"Let's give it a try." The prison system in America is a harrowing and horrible place - and many ex-convicts end up returning within a few years. The Prisoner's Song follows a traumatized prisoner living through two interwoven days of his life – between his time incarcerated and his time as a free man. This narrative short won the Humanitarian Award at the Sedona Film Festival this year, and is indeed a powerful, moving portrait of humanity. Starring Skeeta Jenkins as The Prisoner, and a cast including Jason C. Campbell, Stacey A. Sheffield, and Lisa Belcher. The song referenced in the title, and heard in this film, was made popular by a white man but it was originally passed by song from a prisoner. The original artist is unknown.
Ouch! Ahhhh!! This is probably one of the scariest short films you'll ever see. Because it's so frickin' REAL! Hangnail is a three-minute horror short made by Canadian filmmaker Colin MacDonald and his partner Nicole Barron, who stars in this as well. The short was produced by MacDonald and Barron in a single night during quarantine in the couple's Nova Scotia home. Horror film journalist/composer Jerry Smith then came on board to provide an original synthesizer score. It's a truly frightening horror short about those pesky hangnails. "That painful chunk of tissue that won’t let go. You rip and tear at it, but the flesh holds on." There is no way anyone can watch this short without shrieking in horror. Ahaha. Horror filmmakers always come up with some of the most creative and painful ideas for under-five-minutes short films. Enjoy.
Don't worry, be happy. Time for some wholesome visual storytelling that might be helpful to some of you. How to Float is a gorgeous animated short film that tries to "to tackle the complex subject of anxiety and depression" by following a hero "swept away in a lonely sea of worry" as she goes out in a city that looks a lot like Lisbon, Portugal. It's designed and animated by the animation house Good Form Studio located in Toronto, Canada. "Based on the story and scope of the project, we chose to tackle the animation using a 2D illustration style and animation heavily inspired by the suprematism art movement. In conjunction with our 2D approach, we used 3D techniques throughout the animation to help give the film depth." This is one of those fully experiential shorts you're supposed to just get lost in, and let it affect you in its own subtle ways.
We all know drugs are bad… But what if they're drugs made by greedy pharmaceutical companies, secretly working to keep you addicted and consuming more and more? All so they can pad their coffers? Quick Fix is a clever animated short film made by Irish animation filmmaker Chris O'Hara, and it's a must watch short (only 5 minutes!). "Got a problem? Don't worry, there's a pill for that!" The brutally honest short film takes viewers on a fast-paced voyage through one man's life, showing us how there's always a pill to solve every problem. And as long as you keep going and keep taking them, life will be great. Right? Right…?! Or maybe not… Despite making this short, Chris does understand the purpose of prescription medication. But he also hopes "that with a 'little more investigation and care' they may be able to find a better solution." View below.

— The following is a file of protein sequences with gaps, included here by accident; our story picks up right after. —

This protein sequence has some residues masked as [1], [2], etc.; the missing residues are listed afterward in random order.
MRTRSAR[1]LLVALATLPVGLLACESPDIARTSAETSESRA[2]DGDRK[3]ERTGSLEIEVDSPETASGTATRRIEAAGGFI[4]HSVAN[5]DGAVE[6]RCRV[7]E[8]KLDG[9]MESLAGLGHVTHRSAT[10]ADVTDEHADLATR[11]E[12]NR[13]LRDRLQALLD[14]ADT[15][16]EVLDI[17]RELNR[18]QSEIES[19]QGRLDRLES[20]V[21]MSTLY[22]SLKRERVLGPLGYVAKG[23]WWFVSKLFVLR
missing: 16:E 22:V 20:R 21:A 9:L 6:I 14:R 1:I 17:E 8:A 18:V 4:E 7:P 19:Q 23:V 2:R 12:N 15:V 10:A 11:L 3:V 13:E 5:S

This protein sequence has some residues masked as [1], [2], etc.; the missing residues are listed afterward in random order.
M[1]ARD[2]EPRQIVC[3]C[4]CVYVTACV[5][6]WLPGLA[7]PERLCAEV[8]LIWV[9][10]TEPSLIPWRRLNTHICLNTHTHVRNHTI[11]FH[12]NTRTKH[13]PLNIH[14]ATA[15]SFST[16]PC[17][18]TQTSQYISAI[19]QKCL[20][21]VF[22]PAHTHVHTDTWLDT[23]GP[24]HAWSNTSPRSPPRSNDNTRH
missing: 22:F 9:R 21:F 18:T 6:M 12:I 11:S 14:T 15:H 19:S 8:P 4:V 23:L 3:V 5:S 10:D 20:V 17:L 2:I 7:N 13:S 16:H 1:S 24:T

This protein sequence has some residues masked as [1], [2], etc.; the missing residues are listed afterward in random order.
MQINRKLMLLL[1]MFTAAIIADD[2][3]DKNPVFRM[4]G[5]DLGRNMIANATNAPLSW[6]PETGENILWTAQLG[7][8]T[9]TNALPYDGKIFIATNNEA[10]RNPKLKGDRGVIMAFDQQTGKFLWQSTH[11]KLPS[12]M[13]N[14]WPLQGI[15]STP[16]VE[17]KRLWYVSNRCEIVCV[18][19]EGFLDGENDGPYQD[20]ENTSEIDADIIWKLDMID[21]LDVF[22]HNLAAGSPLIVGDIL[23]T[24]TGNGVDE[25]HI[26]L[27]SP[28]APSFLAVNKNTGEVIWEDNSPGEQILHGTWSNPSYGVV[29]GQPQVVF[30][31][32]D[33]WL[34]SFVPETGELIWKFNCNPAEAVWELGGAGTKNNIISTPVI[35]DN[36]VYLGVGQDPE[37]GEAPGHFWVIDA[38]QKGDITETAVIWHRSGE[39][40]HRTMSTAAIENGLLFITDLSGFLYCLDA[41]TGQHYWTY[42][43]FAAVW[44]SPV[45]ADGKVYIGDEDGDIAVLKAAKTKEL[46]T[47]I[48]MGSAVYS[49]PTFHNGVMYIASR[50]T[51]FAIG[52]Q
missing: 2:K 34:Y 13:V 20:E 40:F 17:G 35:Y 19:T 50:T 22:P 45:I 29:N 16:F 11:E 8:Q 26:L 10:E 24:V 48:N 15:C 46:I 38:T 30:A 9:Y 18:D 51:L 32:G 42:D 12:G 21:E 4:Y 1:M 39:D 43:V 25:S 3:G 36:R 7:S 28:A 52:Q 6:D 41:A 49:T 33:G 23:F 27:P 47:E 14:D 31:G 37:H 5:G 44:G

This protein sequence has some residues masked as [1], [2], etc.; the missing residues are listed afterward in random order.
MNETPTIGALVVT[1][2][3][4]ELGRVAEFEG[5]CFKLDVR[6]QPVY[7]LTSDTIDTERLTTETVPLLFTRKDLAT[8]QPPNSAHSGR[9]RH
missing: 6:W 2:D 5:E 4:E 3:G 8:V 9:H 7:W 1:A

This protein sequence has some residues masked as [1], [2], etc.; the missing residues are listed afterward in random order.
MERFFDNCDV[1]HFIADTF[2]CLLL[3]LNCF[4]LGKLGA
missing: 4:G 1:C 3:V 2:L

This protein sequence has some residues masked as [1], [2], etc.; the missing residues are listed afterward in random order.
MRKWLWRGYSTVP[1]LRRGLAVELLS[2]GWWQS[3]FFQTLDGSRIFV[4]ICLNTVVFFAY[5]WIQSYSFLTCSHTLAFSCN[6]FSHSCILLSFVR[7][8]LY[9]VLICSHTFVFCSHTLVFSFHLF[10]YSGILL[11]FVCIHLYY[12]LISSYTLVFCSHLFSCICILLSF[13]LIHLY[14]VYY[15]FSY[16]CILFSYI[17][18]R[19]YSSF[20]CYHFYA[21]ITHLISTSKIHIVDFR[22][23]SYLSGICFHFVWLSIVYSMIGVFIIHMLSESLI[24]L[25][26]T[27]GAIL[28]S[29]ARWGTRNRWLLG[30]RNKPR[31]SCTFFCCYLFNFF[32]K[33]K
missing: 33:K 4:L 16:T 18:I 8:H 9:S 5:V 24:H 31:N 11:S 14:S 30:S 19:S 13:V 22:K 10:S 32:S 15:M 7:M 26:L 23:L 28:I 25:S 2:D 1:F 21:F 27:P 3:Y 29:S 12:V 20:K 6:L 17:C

"I read you. The answer is negative." How to survive: stay in quarantine, make homemade movies. Time for a no-budget, homemade remake of Alien! Ridley Scott's original 1979 sci-fi classic has been "sweded" by the YouTube channel called "Cardboard Movie Co", which hasn't posted a video in about five years since last remaking Jurassic Park. The whole concept of this sweding experience is to remake and recreate the movie with nothing besides whatever you can find around your house - mostly cardboard and craft supplies and various home appliances. These guys are pros, they know how to pull it off and make it look damn good, too. Along with that high school stage production of Alien that went viral last year, it's the perfect movie to pay homage to with these clever recreations. This condenses the entire movie into 5 minutes - watch below.
"From a magic as old as the glaciers…" Disney Animation has debuted an official trailer for an interesting VR project spinning off of the beloved Frozen franchise. The official title is Myth: A Frozen Tale, and it's an 8-minute animated short film described as "an immersive journey through Arendelle lore that blends traditional hand-drawn animation with the latest in VR technology." It first debuted in front of the Frozen 2 premiere in Hollywood last year. This is another example of Disney showcasing "futuristic" storytelling by using VR interaction, mixed with beautiful stories from Disney Animation lore. Featuring the voice of Evan Rachel Wood as the narrator, as well as Nick A Fisher, John Lavelle, Bonnie Popp, and Vivienne Rutherford. There's not much to this trailer, but it is a very magical glimpse at the colors and visuals of the Myth experience. Such a simple name that reminds me of the classic computer game Myst. Give this a look.